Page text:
An explosion is a rapid increase in volume and release of energy in an extreme manner, usually with the generation of high temperatures and the release of gases. Explosions in a chemical plant need to be avoided at all costs. There are two primary causes of explosions during a chemical process:
- The material is energetically unstable, and has explosive properties. A comprehensive safety study of the process will identify whether materials are sensitive to shock, friction, heat, etc., and may dictate special procedures for safe handling.
- The process could lead to uncontrolled heat or gas generation, resulting in an escape of flammable vapor, or an over-pressurization of the reactor leading to rupture and loss of contents, which may be flammable.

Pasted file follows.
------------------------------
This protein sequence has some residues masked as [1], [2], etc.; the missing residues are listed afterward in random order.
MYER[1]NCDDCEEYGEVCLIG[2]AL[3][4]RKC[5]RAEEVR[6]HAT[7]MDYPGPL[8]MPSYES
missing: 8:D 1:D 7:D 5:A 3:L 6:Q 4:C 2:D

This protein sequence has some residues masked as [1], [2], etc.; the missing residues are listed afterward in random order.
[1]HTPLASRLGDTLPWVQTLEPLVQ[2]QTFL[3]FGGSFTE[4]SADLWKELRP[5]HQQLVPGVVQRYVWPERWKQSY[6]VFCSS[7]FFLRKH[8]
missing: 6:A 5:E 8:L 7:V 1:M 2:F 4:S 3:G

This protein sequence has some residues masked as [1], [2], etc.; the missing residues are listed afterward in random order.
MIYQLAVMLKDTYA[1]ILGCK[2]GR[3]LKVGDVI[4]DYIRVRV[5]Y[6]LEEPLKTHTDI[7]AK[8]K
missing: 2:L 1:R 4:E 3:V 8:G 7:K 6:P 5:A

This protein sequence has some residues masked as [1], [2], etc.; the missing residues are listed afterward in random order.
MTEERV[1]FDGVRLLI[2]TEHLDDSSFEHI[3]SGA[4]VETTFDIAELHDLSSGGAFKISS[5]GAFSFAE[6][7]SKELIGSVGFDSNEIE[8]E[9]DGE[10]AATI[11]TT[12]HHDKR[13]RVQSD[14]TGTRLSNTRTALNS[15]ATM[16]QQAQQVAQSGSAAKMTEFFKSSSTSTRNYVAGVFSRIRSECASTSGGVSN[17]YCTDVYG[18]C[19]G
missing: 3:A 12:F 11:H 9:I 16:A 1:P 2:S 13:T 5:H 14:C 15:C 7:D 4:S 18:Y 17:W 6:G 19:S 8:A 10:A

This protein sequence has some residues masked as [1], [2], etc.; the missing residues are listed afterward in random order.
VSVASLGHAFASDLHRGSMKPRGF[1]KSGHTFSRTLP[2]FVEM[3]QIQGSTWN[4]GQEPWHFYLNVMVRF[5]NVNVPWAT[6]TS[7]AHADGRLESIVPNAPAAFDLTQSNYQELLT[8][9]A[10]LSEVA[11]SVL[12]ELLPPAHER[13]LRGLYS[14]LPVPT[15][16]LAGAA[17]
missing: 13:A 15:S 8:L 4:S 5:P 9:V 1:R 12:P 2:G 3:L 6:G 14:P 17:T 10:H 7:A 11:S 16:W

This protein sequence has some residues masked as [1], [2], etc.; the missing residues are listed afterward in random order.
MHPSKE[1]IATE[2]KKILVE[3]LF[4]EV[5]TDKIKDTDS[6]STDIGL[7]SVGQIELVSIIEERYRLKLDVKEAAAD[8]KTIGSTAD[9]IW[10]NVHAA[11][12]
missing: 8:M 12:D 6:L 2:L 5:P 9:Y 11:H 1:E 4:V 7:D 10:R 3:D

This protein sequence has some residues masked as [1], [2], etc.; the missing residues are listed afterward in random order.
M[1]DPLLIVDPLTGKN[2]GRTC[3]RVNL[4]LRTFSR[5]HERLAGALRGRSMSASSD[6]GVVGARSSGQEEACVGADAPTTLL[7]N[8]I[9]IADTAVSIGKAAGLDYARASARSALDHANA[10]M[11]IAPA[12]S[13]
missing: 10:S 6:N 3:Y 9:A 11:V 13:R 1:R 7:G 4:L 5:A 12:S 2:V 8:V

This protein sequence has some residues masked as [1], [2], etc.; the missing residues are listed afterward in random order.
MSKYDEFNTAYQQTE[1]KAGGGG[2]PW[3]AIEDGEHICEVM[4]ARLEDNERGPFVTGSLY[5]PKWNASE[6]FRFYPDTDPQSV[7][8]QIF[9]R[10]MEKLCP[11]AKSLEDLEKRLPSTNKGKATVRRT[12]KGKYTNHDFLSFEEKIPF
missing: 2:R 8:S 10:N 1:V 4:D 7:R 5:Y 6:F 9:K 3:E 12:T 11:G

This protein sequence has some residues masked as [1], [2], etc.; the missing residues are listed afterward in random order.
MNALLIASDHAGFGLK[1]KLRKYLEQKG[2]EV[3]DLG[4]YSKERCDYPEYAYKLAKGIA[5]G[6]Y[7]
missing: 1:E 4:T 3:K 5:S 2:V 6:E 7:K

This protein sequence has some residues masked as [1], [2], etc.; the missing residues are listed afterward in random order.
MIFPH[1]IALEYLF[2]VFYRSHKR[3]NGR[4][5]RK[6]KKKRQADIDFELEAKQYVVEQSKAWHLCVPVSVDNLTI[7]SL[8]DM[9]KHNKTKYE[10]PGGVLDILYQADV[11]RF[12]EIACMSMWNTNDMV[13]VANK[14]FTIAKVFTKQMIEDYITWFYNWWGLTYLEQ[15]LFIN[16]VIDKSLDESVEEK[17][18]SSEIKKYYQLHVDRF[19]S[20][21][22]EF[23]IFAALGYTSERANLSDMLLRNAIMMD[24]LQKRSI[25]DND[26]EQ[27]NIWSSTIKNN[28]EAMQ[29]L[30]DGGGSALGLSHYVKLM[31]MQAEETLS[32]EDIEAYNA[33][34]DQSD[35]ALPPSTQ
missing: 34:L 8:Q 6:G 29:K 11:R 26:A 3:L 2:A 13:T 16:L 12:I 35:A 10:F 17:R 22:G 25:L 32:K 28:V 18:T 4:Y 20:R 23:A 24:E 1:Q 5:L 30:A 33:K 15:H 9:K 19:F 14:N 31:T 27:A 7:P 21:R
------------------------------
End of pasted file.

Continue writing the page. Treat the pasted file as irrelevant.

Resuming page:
In order to avoid the risk of uncontrolled heat generation, it is imperative that the process is studied using a Reaction Calorimeter in order to determine the Heat of Reaction (enthalpy) and the rate of heat release, so that a process can be designed that minimizes risk of loss of control.